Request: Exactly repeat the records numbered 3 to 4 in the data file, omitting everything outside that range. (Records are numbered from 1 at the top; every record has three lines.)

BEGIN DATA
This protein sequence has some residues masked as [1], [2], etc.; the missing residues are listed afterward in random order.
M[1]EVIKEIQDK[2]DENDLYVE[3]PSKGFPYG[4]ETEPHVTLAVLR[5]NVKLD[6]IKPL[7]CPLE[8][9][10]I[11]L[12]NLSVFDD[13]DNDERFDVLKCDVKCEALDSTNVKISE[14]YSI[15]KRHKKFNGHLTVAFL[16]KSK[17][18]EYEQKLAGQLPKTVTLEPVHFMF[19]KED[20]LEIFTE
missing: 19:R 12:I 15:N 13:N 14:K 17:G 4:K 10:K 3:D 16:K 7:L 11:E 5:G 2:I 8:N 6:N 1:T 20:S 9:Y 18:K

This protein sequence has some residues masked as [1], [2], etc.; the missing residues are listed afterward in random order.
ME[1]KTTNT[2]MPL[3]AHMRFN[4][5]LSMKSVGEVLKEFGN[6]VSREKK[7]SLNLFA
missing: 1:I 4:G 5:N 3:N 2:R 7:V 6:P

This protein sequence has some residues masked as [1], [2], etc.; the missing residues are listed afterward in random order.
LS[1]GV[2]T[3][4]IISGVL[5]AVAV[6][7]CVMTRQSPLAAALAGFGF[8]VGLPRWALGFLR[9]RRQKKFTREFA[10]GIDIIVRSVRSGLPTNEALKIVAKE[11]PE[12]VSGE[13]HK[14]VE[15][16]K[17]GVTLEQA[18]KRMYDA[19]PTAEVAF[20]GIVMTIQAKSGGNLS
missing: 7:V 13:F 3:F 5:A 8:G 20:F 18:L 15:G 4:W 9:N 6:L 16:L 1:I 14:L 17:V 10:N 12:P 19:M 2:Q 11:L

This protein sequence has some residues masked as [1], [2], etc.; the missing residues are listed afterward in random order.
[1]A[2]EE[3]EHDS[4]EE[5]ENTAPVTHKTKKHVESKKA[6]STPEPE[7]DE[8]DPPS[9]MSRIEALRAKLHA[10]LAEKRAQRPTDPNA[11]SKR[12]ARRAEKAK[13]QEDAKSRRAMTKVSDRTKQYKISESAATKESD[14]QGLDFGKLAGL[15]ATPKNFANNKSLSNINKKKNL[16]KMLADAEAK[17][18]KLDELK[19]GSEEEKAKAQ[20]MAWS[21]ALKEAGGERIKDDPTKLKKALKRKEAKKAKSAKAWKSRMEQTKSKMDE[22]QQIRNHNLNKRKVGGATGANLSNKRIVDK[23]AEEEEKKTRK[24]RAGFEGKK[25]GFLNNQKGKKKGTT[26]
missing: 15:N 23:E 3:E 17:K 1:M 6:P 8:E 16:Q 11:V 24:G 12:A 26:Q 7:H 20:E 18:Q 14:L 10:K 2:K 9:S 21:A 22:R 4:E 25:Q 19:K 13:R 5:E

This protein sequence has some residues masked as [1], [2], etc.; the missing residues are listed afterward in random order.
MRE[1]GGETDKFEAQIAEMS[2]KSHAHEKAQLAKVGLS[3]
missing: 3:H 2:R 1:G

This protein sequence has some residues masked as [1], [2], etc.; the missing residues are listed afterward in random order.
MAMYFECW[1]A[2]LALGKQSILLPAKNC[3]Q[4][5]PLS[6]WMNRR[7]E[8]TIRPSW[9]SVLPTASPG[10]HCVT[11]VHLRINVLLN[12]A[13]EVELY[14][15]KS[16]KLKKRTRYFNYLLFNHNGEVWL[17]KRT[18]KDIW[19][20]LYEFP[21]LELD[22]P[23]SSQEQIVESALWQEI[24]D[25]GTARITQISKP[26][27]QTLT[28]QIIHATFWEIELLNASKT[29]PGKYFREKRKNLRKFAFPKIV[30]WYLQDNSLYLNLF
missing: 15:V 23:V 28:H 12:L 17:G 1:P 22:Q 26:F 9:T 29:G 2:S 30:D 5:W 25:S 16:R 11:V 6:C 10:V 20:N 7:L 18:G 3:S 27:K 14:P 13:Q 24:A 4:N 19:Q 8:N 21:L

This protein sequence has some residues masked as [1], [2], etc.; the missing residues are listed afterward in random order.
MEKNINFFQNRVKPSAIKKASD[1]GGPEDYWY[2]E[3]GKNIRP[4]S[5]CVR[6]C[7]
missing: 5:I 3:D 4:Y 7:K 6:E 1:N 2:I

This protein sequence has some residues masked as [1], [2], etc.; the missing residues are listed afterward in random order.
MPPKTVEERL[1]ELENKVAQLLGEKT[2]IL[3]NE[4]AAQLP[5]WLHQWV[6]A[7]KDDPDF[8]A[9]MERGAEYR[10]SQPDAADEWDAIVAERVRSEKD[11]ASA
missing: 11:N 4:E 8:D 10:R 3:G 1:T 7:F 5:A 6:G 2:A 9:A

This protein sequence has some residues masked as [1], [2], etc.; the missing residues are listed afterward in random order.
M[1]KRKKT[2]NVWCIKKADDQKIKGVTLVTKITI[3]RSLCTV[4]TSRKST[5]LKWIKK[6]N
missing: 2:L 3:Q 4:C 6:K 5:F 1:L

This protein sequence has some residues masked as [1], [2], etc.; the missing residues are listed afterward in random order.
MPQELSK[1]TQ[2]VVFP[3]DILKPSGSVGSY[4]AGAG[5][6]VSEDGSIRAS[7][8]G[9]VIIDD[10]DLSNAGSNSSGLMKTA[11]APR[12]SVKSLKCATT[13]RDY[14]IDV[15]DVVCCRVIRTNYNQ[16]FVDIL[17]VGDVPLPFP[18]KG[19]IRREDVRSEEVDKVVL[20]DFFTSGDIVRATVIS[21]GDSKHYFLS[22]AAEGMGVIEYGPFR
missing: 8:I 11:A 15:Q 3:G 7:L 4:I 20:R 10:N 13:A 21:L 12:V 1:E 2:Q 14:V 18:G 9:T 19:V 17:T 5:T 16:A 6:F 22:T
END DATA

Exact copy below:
This protein sequence has some residues masked as [1], [2], etc.; the missing residues are listed afterward in random order.
LS[1]GV[2]T[3][4]IISGVL[5]AVAV[6][7]CVMTRQSPLAAALAGFGF[8]VGLPRWALGFLR[9]RRQKKFTREFA[10]GIDIIVRSVRSGLPTNEALKIVAKE[11]PE[12]VSGE[13]HK[14]VE[15][16]K[17]GVTLEQA[18]KRMYDA[19]PTAEVAF[20]GIVMTIQAKSGGNLS
missing: 7:V 13:F 3:F 5:A 8:G 20:F 18:L 15:G 4:W 9:N 6:L 16:L 1:I 14:L 17:V 10:N 12:P 19:M 2:Q 11:L

This protein sequence has some residues masked as [1], [2], etc.; the missing residues are listed afterward in random order.
[1]A[2]EE[3]EHDS[4]EE[5]ENTAPVTHKTKKHVESKKA[6]STPEPE[7]DE[8]DPPS[9]MSRIEALRAKLHA[10]LAEKRAQRPTDPNA[11]SKR[12]ARRAEKAK[13]QEDAKSRRAMTKVSDRTKQYKISESAATKESD[14]QGLDFGKLAGL[15]ATPKNFANNKSLSNINKKKNL[16]KMLADAEAK[17][18]KLDELK[19]GSEEEKAKAQ[20]MAWS[21]ALKEAGGERIKDDPTKLKKALKRKEAKKAKSAKAWKSRMEQTKSKMDE[22]QQIRNHNLNKRKVGGATGANLSNKRIVDK[23]AEEEEKKTRK[24]RAGFEGKK[25]GFLNNQKGKKKGTT[26]
missing: 15:N 23:E 3:E 17:K 1:M 6:P 8:E 16:Q 11:V 24:G 12:A 26:Q 7:H 20:E 18:Q 14:L 10:K 2:K 9:S 21:A 22:R 4:E 25:Q 19:K 13:R 5:E